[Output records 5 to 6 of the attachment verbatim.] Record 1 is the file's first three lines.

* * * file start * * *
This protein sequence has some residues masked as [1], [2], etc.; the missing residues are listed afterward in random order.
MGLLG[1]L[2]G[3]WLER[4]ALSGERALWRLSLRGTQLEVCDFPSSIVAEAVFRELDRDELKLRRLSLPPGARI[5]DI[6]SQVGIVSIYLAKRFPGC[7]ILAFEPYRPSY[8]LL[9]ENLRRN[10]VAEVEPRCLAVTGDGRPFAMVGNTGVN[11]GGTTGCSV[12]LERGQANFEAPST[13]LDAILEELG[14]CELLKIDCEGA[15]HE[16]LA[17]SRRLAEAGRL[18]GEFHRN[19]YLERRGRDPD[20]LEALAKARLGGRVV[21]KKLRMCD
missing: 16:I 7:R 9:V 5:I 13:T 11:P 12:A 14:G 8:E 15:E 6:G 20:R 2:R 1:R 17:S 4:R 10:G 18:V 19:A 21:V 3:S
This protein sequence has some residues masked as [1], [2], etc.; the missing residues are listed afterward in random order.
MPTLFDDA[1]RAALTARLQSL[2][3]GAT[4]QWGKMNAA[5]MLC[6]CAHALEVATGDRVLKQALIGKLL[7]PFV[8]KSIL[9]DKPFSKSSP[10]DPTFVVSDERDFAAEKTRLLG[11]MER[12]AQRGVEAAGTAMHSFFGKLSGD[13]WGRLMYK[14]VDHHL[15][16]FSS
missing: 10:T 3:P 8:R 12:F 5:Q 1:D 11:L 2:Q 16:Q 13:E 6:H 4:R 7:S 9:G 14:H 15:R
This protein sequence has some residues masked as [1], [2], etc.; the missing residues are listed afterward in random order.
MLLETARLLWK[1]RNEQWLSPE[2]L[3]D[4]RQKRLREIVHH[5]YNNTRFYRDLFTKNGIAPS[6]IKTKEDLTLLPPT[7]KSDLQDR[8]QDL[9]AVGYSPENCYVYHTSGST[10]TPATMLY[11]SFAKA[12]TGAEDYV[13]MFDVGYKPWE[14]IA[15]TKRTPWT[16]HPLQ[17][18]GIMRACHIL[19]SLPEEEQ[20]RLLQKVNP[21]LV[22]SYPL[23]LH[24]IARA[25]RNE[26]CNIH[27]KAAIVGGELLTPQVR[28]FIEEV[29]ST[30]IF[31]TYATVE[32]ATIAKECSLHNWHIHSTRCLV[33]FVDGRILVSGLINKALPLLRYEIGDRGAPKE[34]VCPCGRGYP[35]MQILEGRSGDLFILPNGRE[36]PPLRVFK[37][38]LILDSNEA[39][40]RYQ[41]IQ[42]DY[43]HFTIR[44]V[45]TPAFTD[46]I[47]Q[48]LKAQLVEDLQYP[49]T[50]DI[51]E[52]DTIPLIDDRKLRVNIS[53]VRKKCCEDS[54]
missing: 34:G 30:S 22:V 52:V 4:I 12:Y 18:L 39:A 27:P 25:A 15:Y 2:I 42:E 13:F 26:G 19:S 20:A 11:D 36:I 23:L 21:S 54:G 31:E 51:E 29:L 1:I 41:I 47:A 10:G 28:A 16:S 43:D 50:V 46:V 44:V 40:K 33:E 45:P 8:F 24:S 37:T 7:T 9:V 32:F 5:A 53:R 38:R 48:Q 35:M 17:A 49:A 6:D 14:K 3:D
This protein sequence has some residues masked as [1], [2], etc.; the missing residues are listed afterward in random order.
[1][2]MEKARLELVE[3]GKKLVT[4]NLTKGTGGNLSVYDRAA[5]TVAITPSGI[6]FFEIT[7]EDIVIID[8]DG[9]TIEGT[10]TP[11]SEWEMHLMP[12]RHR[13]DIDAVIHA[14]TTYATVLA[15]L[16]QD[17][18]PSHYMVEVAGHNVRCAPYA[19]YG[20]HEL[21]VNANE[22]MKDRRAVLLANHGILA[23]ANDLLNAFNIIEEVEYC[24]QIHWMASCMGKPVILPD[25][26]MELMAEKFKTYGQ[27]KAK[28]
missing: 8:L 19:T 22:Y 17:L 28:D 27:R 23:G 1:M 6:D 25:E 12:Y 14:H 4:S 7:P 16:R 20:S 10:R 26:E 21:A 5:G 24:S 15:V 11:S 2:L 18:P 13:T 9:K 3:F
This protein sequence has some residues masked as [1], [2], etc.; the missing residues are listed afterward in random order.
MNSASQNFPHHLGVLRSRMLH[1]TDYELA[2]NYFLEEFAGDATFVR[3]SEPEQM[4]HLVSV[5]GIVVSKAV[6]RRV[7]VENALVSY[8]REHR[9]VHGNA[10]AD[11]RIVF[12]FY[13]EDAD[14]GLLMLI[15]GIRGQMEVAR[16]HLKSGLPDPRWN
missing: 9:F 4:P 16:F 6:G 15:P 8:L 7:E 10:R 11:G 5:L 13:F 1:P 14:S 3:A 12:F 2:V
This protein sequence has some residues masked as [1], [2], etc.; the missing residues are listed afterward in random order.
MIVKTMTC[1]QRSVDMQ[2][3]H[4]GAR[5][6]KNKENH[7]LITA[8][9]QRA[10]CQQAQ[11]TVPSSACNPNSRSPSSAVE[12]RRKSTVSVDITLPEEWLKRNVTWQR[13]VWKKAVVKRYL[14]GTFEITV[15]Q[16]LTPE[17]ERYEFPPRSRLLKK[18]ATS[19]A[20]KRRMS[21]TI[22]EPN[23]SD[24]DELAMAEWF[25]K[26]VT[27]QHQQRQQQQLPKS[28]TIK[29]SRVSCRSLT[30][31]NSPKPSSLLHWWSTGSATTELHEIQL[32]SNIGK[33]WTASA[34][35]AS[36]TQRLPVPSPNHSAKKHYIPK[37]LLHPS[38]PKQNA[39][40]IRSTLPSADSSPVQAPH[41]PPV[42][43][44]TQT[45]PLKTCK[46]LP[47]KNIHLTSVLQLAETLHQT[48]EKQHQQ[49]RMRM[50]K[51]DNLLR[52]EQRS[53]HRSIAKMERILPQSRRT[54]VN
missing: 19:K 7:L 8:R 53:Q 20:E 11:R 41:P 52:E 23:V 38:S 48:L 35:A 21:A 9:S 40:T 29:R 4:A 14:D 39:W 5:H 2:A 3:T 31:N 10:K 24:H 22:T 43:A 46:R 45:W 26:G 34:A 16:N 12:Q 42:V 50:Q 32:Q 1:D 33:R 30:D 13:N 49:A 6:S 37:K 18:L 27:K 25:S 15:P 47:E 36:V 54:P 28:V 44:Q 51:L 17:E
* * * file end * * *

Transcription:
This protein sequence has some residues masked as [1], [2], etc.; the missing residues are listed afterward in random order.
MNSASQNFPHHLGVLRSRMLH[1]TDYELA[2]NYFLEEFAGDATFVR[3]SEPEQM[4]HLVSV[5]GIVVSKAV[6]RRV[7]VENALVSY[8]REHR[9]VHGNA[10]AD[11]RIVF[12]FY[13]EDAD[14]GLLMLI[15]GIRGQMEVAR[16]HLKSGLPDPRWN
missing: 9:F 4:P 16:F 6:G 15:P 8:L 7:E 10:R 11:G 5:L 13:F 1:P 14:S 3:A 12:F 2:V
This protein sequence has some residues masked as [1], [2], etc.; the missing residues are listed afterward in random order.
MIVKTMTC[1]QRSVDMQ[2][3]H[4]GAR[5][6]KNKENH[7]LITA[8][9]QRA[10]CQQAQ[11]TVPSSACNPNSRSPSSAVE[12]RRKSTVSVDITLPEEWLKRNVTWQR[13]VWKKAVVKRYL[14]GTFEITV[15]Q[16]LTPE[17]ERYEFPPRSRLLKK[18]ATS[19]A[20]KRRMS[21]TI[22]EPN[23]SD[24]DELAMAEWF[25]K[26]VT[27]QHQQRQQQQLPKS[28]TIK[29]SRVSCRSLT[30][31]NSPKPSSLLHWWSTGSATTELHEIQL[32]SNIGK[33]WTASA[34][35]AS[36]TQRLPVPSPNHSAKKHYIPK[37]LLHPS[38]PKQNA[39][40]IRSTLPSADSSPVQAPH[41]PPV[42][43][44]TQT[45]PLKTCK[46]LP[47]KNIHLTSVLQLAETLHQT[48]EKQHQQ[49]RMRM[50]K[51]DNLLR[52]EQRS[53]HRSIAKMERILPQSRRT[54]VN
missing: 19:K 7:L 8:R 53:Q 20:E 11:R 41:P 52:E 23:V 38:S 48:L 35:A 21:A 9:S 40:T 29:R 4:A 14:D 39:W 5:H 2:A 3:T 31:N 10:K 24:H 22:T 43:A 46:R 45:W 26:G 34:A 16:N 12:Q 42:V 50:Q 32:Q 1:D 33:R 30:D 13:N 49:A 6:S 37:K 18:L 27:K 25:S 15:P 47:E 36:V 54:P 28:V 44:Q 51:L 17:E